Why is shopping & being out & about so hard?

Why is shopping & being out & about so hard?

A hot topic this one, especially around The National Autistic Society's "Autism Hour" in October each year, and one I thought I would visit now in light of Christmas and all that shopping that needs to get done.

So much of what we are trying to do with Autism Threads is about providing visual cues to help change perceptions and raise awareness. Many of these perceptions take place in the public domain i.e. whilst we are out an about shopping or enjoying a meal.

I wonder if sometimes friends I know aren't thinking...'well why take him shopping if he finds it so stressful...?' re my autistic son Henry, age 7. And I guess for autistic adults, others might think...'well, everything is online these days, surely they can just do that...?'.

   

Shopping, eating and drinking are things we all do as part of our daily lives and more importantly what we are able to do independently to meet our needs. If autistic children are going to grow up to lead independent lives the earlier we start to teach and assist them the better.

For adults on the spectrum there is the issue of mental health and feeling a part of a community and society just like the rest of us. And the obvious consideration that children and adults on the spectrum deserve to be living their lives to the fullest and going about their daily business, being together as families, just like everyone else. 

                        

The awareness part comes in with us understanding that children and adults on the spectrum experience life rather differently to us. So why is a simple trip to the shops so hard for someone on the spectrum?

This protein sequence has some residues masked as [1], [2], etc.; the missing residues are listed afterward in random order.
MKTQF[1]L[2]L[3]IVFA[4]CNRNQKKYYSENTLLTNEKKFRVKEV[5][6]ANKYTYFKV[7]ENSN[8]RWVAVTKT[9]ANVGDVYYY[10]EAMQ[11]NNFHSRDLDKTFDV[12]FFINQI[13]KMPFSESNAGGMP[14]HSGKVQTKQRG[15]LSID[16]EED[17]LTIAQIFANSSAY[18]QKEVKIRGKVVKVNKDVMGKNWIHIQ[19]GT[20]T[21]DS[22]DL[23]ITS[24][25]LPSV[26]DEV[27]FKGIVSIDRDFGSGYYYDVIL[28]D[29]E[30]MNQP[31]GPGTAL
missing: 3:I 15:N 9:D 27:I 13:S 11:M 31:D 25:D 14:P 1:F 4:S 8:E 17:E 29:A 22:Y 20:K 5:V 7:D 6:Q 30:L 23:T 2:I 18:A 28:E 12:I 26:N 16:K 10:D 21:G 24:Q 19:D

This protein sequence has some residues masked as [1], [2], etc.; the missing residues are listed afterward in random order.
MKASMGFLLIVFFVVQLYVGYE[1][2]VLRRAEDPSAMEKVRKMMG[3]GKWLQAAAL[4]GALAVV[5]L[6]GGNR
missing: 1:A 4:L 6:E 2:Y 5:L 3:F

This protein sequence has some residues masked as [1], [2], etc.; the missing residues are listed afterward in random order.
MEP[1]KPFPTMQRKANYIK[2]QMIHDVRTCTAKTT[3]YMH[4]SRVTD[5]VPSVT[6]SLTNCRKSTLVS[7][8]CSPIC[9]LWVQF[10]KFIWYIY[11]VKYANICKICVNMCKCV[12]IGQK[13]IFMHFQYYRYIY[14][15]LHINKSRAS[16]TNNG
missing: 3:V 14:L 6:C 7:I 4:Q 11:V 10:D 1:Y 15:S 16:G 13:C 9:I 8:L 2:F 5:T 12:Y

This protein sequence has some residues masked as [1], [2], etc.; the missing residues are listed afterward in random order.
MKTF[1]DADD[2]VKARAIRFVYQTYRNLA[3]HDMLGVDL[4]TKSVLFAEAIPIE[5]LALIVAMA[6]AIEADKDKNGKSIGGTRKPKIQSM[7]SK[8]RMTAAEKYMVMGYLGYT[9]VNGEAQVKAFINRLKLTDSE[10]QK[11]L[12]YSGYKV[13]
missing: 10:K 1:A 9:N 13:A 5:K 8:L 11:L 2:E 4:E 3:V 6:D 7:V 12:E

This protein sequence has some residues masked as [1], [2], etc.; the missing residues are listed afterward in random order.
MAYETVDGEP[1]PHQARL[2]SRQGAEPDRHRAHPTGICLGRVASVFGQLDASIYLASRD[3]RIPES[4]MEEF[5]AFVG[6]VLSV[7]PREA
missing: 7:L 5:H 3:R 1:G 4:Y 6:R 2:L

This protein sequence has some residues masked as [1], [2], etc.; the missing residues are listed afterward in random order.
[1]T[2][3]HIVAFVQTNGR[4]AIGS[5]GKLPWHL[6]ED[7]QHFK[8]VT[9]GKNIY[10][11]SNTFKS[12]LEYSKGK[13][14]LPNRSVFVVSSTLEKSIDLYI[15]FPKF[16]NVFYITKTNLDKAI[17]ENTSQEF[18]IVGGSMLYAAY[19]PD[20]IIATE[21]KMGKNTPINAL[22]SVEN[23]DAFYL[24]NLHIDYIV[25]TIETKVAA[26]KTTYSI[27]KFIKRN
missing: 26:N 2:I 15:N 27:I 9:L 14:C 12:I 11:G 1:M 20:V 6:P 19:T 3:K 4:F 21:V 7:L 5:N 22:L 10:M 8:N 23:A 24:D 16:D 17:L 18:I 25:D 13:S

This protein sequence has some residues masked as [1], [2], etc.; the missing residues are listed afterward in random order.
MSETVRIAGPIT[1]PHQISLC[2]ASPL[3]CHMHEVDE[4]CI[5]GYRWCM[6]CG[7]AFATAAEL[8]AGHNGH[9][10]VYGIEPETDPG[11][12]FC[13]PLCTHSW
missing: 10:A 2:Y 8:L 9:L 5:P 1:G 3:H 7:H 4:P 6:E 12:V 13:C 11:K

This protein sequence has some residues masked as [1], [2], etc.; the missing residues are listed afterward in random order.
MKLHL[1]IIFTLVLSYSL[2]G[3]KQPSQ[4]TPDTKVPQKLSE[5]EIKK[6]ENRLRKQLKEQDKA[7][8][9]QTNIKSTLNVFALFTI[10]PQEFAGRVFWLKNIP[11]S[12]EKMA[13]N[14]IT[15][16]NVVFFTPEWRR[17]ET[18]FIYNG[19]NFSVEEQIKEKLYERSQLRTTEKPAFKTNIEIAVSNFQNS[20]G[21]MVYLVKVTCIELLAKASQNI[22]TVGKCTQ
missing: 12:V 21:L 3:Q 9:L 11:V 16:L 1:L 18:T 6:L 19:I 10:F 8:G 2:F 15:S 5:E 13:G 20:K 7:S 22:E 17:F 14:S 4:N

For starters, no two shops or shopping malls or high streets are the same. People on the spectrum like to know what to expect. Once they have a visual they will take in every detail before registering the bigger picture i.e. a shopping trip, what that involves and how it feels.

They can also struggle to process too much information so explaining can be tricky. Then there are the things we have no control over:

Oh dear, the shop is closed today. X

Oh dear, the shop has changed its aisles. X

Oh dear, I forgot I need to get petrol first. X

Oh dear, there's a long queue at the till. X

Oh dear, the restaurant is full. X

Secondly, sensory overload can become too much to handle. Most people on the spectrum are affected by sensory issues.

There are the more obvious ones like too crowded, too noisy etc. and then there are specific things that can cause real and genuine fear, distress and physical pain such as bright lights being on everywhere and reflecting off all surfaces like shiny floors that make it seem as though the ground is moving.

Noises that pierce and blind such as coffee machines, electric hand dryers, scratchy carrier bags/clothes/paper/chairs. Zero bearings as in no clear start and finish.

           

Smells that are so overpowering eg perfumes/foods/chemicals; temperatures being too hot or too cold, windows open, aircon, no aircon. And probably tens of others I have not mentioned.

                

If you are not able to filter these things out that we often do without even realising we're doing it, can you imagine how difficult it would be?